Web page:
Poems, Thoughts

Feeling human

I feel closer
to my existence now
but I wonder how
I was last time when
I could barely
remember myself
feeling human

— Parveen Maghera

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Poems, Thoughts

An..xiety

What is going to happen, the inner voice asks, and another jumps in almost immediately and uncaringly with the message of doom. The chest feels heavy, and the throat is clogged. And when incessant biting of the lip follows, you know that only you can tell yourself that all will be fine, because only you know what anxiety feels like, when it comes to you.

– Parveen Maghera

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Poems, Thoughts

Pressing On

I’m only waiting for the moment when life gets better, back to its normalcy, but normalcy has left us long ago, buried in the past. Then, all I need is strength to bring this life out of its dark shadows, to make it work with all the irreversible changes. And I’m persisting because I choose to believe in You.

– Parveen Maghera 

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Poems, Stories, Thoughts

Pastiche of Fabrics

I had always thought this world was beautiful… wait, it has always been… but what kind of beautiful world it is when people act like they understand us when they actually don’t? What happens when this form of false understanding becomes the basis of our relationships with people, even the closest ones like our families? When we say, “I completely understand”, do we… really? Our experiences are personal and can only be understood by us. The articulation of our own experiences are just mere representations. The use of the language binds us to an arbitrary system of squiggles, strokes, marks and random sounds to explain our feelings of pain, happiness, sadness, anger, confusion, jealousy and anxiety. How can just a word like “anxiety” encapsulate the understanding of how anxious I am feeling? Even if you experienced anxiety, how can you understand my anxiety when I experience it completely different from yours? The reality we live in are like a pastiche of fabrics made up of these misunderstandings that we believe to be true. But no one complains, because they were never destructive to begin with. What is the reality of humans then? We humans yearn for companionship, love and connection. We are social beings. No matter how much we want to be left alone, our minds seek for conversations, like how we speak to ourselves when deciding on what to eat for dinner. Loneliness is hurting. You listening to my rant even when I know you don’t identify with my experiences is liberating. And I think this is what makes life beautiful because we humans try our best in our struggles, love, hate, differences, frustration and stress to sew humanity together. Our unity is never innate. We are stitched together by the threads of humanity that loop our lives into the social fabric that we react to everyday.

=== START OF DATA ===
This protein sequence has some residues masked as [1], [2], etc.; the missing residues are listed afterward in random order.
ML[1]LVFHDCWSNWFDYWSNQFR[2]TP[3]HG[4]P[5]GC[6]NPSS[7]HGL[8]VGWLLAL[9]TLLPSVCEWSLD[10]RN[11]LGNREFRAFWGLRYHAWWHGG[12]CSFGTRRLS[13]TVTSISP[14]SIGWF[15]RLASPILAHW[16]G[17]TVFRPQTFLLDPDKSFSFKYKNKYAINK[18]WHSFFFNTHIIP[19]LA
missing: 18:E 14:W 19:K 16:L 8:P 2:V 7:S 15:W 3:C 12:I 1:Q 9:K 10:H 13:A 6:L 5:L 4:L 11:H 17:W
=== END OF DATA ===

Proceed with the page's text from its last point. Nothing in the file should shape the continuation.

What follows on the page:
This effort is beautiful.

Humanity is beautiful.

– Parveen Maghera

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Poems

life imprisonment

I. 

My eyes
chilli pepper red
like the dupatta[1] above me
bordered with a line of tinkling gold bells
amplified in my mind like a wake-up call
the reality of the death of humanity
last night’s pillow-hugging
choking screams still stuck
in my throat
soft cushions beneath my lids
are filled with anguish waiting to explode
into a waterfall down the blank canvas of
my face, but I need to prepare
for today.

No concealer or foundation
to cake the pain during the tael[2]
my blurred vision dart from
one coloured chunni to the next
uncomfortable hues of
pink, green, purple, blue, red
a congregation of docile bodies
like those powders in the diamond-shaped
rangoli[3] on the floor
of inconsistent pigments
forced into a motif by women
whose creativity reeks only patriarchy
because our dignity is tied
to even the thoughts in our minds
my life is just black and white.

The aunties are inspecting
my loose Punjabi suit
akin to the concentrated turmeric paste
in that steel bowl on the thali[4]
in my mother’s hands
she fabricates a smile
oh, of course, I know
peeri ‘teh beth[5], she says
in a surprisingly peaceful tone
like a tamed lioness
a sly fox
performing a facade
waiting to roar
she says her poor girl is so sad to leave her home
while clawing at my arm
the beast unleashes again.

She pushes me down onto the stool
my feet lay calmly on the fatti[6]
a meek object of aggression
re-enacted
one by one
the aunties come forward
rubbing their yellow-stained fingers